Published June 4, 2019|5 min read
Making the transition from renter to homeowner is a dream come true for many people — browsing Zillow is a practically modern American pastime. But when planning to make the dream of buying a house a reality, you need to plan for more than just the cost of the house and your potential monthly mortgage payment.
There are regular costs that you’ll have to account for, including property taxes and basic upkeep, plus unexpected expenses to save for, including emergency maintence and surprise assessments.
Here are some of the costs you need to add to your budget spreadsheet when figuring out how much house you can afford and how much you need to save.
When you buy a home, you have to pay property taxes on the value of the home. Rates vary across counties, but the average is less than 1.5% of your property’s value.
Many lenders will require that you pay property taxes through an escrow fund set up by your bank.
Read about what to do if your property taxes go up.
Homeowners insurance is essential to protect your investment in your home, and if you purchase your home via financing, it’s a requirement from the bank. Like with property taxes, lenders often require that you pay homeowners insurance through an escrow fund.
The average cost of homeowners insurance in the U.S. is $1,100 per year, but the amount varies widely by area and individual home.
Read more about the cost of homeowners insurance.
If you are putting less than 20% down when you purchase your home, your lender will require you to purchase private mortgage insurance, which would protect the lender if you stopped making payments.
The cost of PMI is usually anywhere from 0.3% to 1.2% of the principal balance of your loan. These payments, like homeowners insurance and property taxes, are generally paid by escrow.
The good news: once you have 20% equity in your home, private mortgage insurance (PMI) generally no longer a requirement.
Mortgage protection insurance and term life insurance can both be used to protect your family and keep them in your home in the event of your death.
If you're buying a home with a partner, one of these insurance types can ensure that if one of you dies, the other will be able to continue living in the house. Mortgage protection insurance does this by paying the death benefit directly to the bank to pay off the mortgage; term life pays the benefit to your beneficiary, so they can use it for mortgage payments, other living expenses or whatever they need to.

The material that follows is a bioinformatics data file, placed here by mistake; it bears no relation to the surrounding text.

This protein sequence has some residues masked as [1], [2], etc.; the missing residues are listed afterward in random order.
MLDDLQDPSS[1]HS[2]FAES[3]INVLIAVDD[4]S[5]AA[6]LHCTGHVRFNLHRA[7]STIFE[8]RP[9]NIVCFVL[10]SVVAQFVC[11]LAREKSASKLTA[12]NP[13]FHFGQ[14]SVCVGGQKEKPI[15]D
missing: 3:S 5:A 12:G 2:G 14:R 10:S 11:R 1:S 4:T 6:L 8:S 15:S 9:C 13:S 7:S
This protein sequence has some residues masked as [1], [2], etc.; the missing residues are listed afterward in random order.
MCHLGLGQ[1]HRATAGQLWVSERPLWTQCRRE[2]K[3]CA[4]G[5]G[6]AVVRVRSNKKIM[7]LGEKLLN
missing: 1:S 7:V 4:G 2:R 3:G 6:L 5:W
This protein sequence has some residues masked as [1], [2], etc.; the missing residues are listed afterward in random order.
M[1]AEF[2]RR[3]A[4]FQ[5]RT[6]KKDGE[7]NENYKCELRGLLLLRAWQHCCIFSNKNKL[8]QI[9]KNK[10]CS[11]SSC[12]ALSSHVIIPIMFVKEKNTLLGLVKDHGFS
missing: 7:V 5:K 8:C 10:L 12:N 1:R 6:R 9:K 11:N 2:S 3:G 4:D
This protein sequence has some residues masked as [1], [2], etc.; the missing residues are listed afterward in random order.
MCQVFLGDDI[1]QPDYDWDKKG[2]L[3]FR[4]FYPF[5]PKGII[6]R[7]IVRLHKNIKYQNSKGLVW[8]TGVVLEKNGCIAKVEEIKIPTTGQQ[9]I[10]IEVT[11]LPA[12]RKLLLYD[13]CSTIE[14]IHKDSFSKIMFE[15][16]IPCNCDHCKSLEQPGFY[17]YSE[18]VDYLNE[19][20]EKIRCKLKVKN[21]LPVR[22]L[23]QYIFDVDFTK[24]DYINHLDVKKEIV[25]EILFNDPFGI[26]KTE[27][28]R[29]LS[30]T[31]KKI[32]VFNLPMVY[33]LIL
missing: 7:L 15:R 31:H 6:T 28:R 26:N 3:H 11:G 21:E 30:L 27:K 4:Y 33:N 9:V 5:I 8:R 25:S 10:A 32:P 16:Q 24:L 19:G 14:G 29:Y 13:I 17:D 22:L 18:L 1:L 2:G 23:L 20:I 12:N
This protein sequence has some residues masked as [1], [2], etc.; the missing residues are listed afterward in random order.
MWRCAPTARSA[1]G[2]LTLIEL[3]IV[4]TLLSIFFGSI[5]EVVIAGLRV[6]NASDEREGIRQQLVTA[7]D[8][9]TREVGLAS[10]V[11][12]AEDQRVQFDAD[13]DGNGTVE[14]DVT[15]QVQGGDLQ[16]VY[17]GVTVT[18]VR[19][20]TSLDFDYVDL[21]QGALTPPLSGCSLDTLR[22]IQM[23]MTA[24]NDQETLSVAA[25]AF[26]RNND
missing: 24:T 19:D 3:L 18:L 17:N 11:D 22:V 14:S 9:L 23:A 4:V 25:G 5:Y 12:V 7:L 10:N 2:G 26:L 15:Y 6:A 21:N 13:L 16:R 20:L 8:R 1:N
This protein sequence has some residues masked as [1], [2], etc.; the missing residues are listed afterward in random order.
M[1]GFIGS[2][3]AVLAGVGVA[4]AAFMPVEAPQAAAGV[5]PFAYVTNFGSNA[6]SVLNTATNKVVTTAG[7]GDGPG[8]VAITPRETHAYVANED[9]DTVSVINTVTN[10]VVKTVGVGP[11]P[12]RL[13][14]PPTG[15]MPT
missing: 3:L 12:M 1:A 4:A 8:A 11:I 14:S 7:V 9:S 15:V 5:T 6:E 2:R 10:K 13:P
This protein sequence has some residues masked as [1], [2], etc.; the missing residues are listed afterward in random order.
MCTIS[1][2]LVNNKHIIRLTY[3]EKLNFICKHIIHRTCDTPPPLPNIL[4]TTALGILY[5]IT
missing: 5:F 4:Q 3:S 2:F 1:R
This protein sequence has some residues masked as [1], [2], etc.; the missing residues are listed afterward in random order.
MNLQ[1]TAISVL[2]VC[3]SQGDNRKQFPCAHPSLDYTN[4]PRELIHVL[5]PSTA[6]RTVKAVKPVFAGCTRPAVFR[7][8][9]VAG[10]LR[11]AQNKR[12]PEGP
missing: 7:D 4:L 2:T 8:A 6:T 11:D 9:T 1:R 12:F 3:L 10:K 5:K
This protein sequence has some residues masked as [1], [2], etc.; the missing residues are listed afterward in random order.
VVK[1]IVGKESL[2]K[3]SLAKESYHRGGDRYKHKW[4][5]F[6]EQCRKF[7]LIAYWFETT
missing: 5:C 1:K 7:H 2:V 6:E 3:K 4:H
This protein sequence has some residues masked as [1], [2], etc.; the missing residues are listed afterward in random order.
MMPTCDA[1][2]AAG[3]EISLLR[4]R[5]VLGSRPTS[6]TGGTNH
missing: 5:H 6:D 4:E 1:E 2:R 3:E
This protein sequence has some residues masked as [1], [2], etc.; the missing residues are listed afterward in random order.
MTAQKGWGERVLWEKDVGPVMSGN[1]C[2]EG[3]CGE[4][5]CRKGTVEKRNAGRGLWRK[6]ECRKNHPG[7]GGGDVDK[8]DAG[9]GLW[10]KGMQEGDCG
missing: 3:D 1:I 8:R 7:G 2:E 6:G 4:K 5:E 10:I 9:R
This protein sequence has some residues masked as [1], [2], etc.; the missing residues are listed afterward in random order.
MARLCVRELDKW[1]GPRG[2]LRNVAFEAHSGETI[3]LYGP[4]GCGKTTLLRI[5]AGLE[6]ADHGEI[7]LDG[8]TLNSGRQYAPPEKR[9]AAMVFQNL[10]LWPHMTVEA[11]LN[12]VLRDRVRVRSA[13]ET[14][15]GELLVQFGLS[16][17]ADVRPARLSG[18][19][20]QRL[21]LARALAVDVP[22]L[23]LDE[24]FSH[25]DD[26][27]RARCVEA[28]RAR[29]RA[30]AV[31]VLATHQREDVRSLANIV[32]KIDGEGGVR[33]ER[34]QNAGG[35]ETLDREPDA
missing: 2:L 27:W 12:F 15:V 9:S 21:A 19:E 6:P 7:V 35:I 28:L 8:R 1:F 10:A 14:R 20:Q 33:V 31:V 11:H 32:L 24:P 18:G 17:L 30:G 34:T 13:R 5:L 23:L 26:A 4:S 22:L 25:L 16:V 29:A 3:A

Term life insurance is generally cheaper and a better option for most people.
Your home is made up of various assets, including equipment, appliances, fixtures and finishes, said John Bodrozic, co-founder of HomeZada, a home management app.
“All of these assets require some recurring preventative maintenance to keep each asset working properly and efficiently,” said Bodrozic. And that maintenance comes with a cost.
Bodrozic says these costs can range from small consumable items, like the cost of buying new air filters three or four times a year, to significant service costs like appliance replacement or repair.
On average, there are about 30 to 40 preventative maintenance tasks to complete over the course of a year, said Bodrozic. It’s important for homeowners to plan for those tasks and make room for them in their budget.
When unexpected maintenance issues happen in a rental, your landlord is only a phone call away. But when you’re a homeowner, you’re the landlord.
“Whether it’s a leaky faucet or a problem with your air conditioner, maintenance and repair issues may come up more often than you think,” said Sacha Ferrandi, founder of Source Capital, which provides hard money loans in Texas, California, Arizona and Minnesota. “It’s just one extra responsibility you have to take on and always be prepared for as a homeowner.”
For many people buying homes with yards, there’s often little knowledge of the true cost of landscaping, said Alison Bernstein of Suburban Jungle, a real estate group that caters to urbanites moving to the suburbs.
“Plants die and need to be replaced, weeds happen, lawns must be mowed and treated, hedges need to be cut back,” said Bernstein. “Some years will be more costly than others, but this can become a significant expense.”
Read our tips on how to save money on landscaping.
For people buying homes in co-op buildings or other planned developments, homeowners association dues are another expense to plan for.
These dues, which can cover things like maintenance and security, can range from as little as $50 per month to more than $500, said Gill Chowdhury, of Warburg Realty in New York City.
But HOAs can also do periodic assessments, during which they collect additional fees for expenses not explicitly covered by monthly fees, like capital improvements.
“If you’re part of a community, the board could decide certain capital improvements are necessary,” said Chowdhury. “You may not agree with these improvements, and they may not even be executed in the most efficient manner, but you’re still liable for the assessment.”
In addition to possible assessment fees, you should know that your regular monthly HOA fees can increase, too.
“Because their mortgage is fixed, a lot of buyers think their monthly cost won’t change. That’s really dangerous – and incorrect,” said Heather James, an Atlanta-based real estate attorney at Cook & James. “If a property is under the purview of an HOA, those fees can and do rise too either as annual dues increase or for special one-time assessments.”
Read about the lessons one first-time homebuyer learned when buying a home.
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